Construction Law: The Attractive Nuisance Doctrine

Take Precautions to Save Yourself & Others

by Trent Cotney, Cotney Attorneys & Consultants

(Editor’s Note:  Trent Cotney, CEO of Cotney Attorneys and Consultants, is dedicated to representing the roofing and construction industries.  Cotney Construction Law is General Counsel for the Western States Roofing Contractors Association and several other industry associations.  For more information, contact the author at (866) 303-5868 or go to

The attractive nuisance doctrine is a concept arising from negligence and premises liability.  Generally speaking, an attractive nuisance is something on real property that may entice children to enter your property and potentially be harmed by the nuisance.  Not all states recognize the doctrine, but most states have a comparable theory of liability.  Therefore, a property owner aware of an attractive nuisance must take precautions to protect children from it.

         What are attractive nuisances?  They can include swimming pools, wells, equipment or machinery, or dangerous animals.  In some cases, even rooftops have been considered attractive nuisances if the owner knows that children like to climb on the roof.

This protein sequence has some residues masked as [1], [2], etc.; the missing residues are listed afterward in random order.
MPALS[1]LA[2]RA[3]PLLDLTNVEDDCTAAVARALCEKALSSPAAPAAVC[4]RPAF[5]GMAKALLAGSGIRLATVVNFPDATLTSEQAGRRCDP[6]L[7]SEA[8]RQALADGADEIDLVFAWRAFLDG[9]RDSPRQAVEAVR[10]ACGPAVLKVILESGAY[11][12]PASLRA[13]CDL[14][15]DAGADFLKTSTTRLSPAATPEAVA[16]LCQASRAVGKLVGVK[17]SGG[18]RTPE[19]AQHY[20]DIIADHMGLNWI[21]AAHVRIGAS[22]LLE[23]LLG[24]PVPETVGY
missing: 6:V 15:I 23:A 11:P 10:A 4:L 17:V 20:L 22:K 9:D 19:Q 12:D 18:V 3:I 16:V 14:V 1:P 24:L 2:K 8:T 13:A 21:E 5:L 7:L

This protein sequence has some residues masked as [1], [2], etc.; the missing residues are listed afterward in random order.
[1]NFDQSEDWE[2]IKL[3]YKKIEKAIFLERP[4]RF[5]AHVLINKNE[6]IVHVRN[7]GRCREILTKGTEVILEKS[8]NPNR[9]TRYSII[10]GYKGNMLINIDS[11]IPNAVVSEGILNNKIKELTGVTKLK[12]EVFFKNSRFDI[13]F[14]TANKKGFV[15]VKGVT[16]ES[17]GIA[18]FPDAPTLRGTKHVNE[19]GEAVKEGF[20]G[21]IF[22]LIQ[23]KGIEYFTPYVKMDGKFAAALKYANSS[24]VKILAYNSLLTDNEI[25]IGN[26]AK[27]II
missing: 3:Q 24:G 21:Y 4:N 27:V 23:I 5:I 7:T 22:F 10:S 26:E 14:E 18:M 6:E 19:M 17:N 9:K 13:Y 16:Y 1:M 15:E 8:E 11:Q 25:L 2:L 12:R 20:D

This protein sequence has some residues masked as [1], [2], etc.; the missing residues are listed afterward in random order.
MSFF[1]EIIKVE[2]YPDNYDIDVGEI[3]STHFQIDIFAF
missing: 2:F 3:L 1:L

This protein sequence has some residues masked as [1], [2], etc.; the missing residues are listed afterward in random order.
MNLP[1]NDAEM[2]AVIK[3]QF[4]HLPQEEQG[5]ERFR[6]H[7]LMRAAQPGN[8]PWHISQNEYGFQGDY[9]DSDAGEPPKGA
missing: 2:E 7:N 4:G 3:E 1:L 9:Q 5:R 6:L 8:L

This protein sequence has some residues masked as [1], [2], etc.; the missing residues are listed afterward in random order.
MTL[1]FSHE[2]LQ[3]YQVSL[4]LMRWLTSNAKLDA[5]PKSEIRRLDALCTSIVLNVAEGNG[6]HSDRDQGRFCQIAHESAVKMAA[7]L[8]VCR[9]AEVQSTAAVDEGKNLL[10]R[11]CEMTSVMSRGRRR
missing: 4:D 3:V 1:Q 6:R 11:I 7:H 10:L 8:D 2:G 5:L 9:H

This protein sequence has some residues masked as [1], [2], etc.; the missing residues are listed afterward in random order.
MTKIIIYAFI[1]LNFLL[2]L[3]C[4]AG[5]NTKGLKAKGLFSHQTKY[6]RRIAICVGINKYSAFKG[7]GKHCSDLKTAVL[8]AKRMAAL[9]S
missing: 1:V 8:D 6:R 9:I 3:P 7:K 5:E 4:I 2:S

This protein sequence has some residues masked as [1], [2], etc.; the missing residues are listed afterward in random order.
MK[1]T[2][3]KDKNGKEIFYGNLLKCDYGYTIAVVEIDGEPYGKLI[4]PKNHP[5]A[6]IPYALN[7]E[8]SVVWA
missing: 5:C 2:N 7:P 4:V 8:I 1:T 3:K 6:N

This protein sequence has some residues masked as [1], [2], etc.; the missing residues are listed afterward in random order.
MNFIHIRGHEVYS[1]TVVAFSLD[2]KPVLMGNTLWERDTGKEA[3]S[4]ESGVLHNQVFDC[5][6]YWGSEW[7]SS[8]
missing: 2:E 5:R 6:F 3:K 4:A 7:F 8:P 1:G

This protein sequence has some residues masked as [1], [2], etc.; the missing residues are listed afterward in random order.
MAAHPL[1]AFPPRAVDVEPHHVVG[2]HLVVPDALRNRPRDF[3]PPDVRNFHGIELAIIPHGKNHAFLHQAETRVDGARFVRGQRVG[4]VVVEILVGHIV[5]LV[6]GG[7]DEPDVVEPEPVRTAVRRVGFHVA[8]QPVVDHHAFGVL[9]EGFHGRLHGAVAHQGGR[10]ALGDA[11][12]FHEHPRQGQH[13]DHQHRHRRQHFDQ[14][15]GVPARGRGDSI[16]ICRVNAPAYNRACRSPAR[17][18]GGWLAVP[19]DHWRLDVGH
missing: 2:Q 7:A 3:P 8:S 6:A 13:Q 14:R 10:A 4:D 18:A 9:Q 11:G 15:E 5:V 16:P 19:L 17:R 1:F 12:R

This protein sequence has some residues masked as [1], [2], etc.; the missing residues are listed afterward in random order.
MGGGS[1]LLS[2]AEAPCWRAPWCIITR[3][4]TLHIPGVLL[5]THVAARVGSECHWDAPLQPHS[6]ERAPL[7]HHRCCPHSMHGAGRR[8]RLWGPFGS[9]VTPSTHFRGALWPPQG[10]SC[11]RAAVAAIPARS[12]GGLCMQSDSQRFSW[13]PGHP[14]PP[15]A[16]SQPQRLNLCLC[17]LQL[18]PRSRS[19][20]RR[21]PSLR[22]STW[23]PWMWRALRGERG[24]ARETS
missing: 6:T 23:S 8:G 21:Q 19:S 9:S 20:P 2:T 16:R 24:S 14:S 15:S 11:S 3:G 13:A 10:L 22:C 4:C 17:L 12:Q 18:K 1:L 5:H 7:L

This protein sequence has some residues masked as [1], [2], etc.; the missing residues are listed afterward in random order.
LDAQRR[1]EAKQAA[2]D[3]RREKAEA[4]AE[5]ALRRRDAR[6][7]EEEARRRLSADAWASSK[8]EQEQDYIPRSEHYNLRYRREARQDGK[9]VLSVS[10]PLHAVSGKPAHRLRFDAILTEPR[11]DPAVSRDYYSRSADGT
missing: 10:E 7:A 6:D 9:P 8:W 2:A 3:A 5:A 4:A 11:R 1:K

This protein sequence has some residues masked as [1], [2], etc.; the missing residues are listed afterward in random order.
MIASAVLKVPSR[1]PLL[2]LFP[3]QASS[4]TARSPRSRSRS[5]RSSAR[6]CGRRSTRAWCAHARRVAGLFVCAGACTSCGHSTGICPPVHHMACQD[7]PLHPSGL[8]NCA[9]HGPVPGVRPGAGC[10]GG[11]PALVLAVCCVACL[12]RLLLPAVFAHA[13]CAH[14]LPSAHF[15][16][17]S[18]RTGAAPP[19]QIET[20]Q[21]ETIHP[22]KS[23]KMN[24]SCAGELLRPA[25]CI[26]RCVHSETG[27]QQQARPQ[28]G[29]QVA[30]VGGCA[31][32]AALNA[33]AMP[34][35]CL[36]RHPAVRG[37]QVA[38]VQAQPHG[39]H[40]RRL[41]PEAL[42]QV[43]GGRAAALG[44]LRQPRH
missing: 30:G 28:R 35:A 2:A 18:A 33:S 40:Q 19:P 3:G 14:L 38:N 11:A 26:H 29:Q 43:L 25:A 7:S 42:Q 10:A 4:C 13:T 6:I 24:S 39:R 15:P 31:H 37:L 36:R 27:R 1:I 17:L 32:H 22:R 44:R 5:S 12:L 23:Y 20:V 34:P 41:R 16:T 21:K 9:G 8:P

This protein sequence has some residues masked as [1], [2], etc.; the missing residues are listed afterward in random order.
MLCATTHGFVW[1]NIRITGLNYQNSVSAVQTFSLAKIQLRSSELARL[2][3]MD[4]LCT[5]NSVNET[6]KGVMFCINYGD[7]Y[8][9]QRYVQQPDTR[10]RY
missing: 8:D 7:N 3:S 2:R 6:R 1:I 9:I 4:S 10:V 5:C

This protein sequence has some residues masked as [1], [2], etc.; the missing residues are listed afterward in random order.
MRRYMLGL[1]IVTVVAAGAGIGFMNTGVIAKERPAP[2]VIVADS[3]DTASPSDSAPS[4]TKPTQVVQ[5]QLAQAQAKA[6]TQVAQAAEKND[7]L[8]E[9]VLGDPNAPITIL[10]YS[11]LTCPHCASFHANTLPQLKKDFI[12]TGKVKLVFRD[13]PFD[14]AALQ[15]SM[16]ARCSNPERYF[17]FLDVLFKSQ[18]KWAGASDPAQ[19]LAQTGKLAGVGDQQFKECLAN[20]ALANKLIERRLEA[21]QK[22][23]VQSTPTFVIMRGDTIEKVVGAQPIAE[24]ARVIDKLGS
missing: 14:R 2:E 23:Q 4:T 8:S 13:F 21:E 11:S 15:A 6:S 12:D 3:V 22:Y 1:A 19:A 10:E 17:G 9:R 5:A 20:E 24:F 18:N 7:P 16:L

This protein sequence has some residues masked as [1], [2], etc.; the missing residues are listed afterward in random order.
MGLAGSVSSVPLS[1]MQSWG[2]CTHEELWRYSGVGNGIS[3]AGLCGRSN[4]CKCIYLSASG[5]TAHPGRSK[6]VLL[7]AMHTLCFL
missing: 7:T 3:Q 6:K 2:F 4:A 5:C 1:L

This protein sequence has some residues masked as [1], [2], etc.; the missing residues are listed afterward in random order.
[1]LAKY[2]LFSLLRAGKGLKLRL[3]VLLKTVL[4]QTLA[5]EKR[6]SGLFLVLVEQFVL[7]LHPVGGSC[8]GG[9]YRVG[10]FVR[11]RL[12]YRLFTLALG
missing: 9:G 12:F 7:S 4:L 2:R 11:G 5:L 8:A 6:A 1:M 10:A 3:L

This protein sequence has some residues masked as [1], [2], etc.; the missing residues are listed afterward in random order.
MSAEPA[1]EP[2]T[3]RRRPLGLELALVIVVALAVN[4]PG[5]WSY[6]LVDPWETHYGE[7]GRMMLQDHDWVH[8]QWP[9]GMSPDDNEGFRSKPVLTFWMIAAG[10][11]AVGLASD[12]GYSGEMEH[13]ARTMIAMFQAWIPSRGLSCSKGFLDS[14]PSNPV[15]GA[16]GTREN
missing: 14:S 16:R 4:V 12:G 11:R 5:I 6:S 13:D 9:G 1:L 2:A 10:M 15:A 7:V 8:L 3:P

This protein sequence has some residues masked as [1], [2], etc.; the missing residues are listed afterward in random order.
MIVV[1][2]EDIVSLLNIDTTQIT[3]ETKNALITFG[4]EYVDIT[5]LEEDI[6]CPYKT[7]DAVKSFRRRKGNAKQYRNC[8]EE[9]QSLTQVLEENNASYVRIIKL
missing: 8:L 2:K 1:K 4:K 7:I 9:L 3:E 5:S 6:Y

To protect themselves from liability, a property owner should try to eliminate attractive nuisances or otherwise prevent children from obtaining access to the nuisances by installing fencing or other measures to prevent access.  Property owners can also use signs or warn children and lock up areas that may contain attractive nuisances.  However, remember that a sign may not be enough to prevent liability under the attractive nuisance doctrine, especially if the child is too young to read.  Furthermore, suppose the owner is aware of a child playing with a particular piece of equipment or entering their property.  In that case, that knowledge element may lead to liability under the attractive nuisance doctrine.

         For roofing contractors, it is crucial to address the causes giving rise to the attractive nuisance doctrine in the contract documents between the roofing contractor and the owner.  The contract should clearly define its responsibility to maintain the construction site during construction.  In other words, it needs to be defined who will control the jobsite during construction.  It is often challenging to fence off the entire construction area on residential projects.  However, roofing professionals can secure ladders left on jobsites, take precautions to remove exposed materials, and check for nails daily, among other things.  Furthermore, the foreman or safety person should make sure to keep children, pets, and others away from the jobsite during construction.

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